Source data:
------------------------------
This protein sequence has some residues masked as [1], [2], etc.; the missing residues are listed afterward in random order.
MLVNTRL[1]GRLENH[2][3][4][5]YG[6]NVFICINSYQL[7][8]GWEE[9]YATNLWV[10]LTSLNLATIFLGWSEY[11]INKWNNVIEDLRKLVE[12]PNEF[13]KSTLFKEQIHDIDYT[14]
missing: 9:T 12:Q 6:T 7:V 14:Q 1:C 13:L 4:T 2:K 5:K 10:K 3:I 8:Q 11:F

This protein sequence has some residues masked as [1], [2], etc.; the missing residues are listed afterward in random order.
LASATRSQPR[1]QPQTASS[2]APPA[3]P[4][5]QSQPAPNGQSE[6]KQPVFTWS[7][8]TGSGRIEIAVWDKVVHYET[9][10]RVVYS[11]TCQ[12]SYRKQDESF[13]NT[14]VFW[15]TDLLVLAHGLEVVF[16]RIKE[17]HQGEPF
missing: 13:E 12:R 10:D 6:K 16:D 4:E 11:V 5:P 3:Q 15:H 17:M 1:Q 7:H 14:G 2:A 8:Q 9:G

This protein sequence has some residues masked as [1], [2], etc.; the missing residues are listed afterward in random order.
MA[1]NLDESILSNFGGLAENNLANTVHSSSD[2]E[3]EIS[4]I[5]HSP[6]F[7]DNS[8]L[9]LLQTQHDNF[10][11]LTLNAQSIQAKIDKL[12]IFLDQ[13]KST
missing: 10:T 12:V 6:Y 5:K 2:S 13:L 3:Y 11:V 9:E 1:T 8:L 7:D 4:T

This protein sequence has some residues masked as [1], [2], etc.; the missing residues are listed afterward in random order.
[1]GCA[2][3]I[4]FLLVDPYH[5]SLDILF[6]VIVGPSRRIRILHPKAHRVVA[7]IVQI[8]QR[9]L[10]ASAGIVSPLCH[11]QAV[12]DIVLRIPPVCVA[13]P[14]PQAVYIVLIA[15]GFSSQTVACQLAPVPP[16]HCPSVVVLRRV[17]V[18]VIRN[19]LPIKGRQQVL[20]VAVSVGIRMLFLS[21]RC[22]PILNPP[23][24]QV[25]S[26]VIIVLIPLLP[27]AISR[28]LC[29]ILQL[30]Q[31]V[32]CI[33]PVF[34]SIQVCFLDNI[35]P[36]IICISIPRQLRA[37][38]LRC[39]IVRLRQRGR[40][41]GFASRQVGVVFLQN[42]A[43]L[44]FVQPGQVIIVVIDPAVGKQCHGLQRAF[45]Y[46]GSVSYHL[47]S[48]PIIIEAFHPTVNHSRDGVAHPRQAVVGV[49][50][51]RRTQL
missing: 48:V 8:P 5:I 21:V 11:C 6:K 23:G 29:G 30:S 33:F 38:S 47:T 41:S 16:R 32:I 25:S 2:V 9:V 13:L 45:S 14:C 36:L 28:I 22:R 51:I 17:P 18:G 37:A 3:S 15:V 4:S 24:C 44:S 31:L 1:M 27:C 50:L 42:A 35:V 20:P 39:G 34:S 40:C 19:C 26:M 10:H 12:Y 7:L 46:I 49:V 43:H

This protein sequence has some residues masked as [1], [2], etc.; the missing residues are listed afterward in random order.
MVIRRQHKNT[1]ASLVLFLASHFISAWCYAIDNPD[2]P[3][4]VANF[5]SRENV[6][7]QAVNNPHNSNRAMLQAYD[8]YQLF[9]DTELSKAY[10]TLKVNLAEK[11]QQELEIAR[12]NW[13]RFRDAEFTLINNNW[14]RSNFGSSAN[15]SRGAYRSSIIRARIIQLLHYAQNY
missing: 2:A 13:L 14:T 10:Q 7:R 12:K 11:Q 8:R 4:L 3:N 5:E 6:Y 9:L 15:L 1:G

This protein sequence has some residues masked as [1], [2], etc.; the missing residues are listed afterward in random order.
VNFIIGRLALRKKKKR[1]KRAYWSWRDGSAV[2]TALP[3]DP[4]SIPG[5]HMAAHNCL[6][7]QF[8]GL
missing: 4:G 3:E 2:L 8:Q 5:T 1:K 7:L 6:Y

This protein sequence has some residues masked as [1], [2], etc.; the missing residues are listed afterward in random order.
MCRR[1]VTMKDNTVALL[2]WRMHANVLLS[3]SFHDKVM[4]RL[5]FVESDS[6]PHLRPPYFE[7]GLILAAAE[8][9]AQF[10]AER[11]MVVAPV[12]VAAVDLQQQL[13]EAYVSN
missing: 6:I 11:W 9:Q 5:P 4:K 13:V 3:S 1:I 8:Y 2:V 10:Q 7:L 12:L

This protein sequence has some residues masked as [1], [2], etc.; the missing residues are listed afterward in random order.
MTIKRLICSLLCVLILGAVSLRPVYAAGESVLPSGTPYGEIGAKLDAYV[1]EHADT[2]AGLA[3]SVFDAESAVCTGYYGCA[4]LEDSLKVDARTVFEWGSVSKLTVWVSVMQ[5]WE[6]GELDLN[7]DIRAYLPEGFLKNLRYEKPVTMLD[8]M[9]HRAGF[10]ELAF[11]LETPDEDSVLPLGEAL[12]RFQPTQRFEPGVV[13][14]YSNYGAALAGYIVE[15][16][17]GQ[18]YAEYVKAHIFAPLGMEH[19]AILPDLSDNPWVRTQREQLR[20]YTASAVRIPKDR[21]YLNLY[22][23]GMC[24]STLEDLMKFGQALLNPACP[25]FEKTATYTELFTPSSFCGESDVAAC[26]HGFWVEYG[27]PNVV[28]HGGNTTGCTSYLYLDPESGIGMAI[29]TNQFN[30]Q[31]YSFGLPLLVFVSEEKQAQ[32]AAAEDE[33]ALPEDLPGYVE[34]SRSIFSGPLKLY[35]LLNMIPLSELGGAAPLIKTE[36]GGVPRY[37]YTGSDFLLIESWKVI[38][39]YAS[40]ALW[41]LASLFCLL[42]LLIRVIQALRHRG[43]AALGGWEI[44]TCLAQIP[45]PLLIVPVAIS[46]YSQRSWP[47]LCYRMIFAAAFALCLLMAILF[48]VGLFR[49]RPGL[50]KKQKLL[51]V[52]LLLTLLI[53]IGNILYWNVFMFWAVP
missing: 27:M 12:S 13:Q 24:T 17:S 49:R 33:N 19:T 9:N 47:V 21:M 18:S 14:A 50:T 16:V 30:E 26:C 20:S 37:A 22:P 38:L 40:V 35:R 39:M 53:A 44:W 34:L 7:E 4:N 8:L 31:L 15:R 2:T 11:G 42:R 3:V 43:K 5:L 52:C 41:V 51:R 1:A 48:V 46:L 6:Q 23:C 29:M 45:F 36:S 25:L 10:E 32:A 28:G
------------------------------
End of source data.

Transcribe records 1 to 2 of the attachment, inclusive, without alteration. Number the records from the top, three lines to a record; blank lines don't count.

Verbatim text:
This protein sequence has some residues masked as [1], [2], etc.; the missing residues are listed afterward in random order.
MLVNTRL[1]GRLENH[2][3][4][5]YG[6]NVFICINSYQL[7][8]GWEE[9]YATNLWV[10]LTSLNLATIFLGWSEY[11]INKWNNVIEDLRKLVE[12]PNEF[13]KSTLFKEQIHDIDYT[14]
missing: 9:T 12:Q 6:T 7:V 14:Q 1:C 13:L 4:T 2:K 5:K 10:K 3:I 8:Q 11:F

This protein sequence has some residues masked as [1], [2], etc.; the missing residues are listed afterward in random order.
LASATRSQPR[1]QPQTASS[2]APPA[3]P[4][5]QSQPAPNGQSE[6]KQPVFTWS[7][8]TGSGRIEIAVWDKVVHYET[9][10]RVVYS[11]TCQ[12]SYRKQDESF[13]NT[14]VFW[15]TDLLVLAHGLEVVF[16]RIKE[17]HQGEPF
missing: 13:E 12:R 10:D 6:K 16:D 4:E 11:V 5:P 3:Q 15:H 17:M 1:Q 7:H 14:G 2:A 8:Q 9:G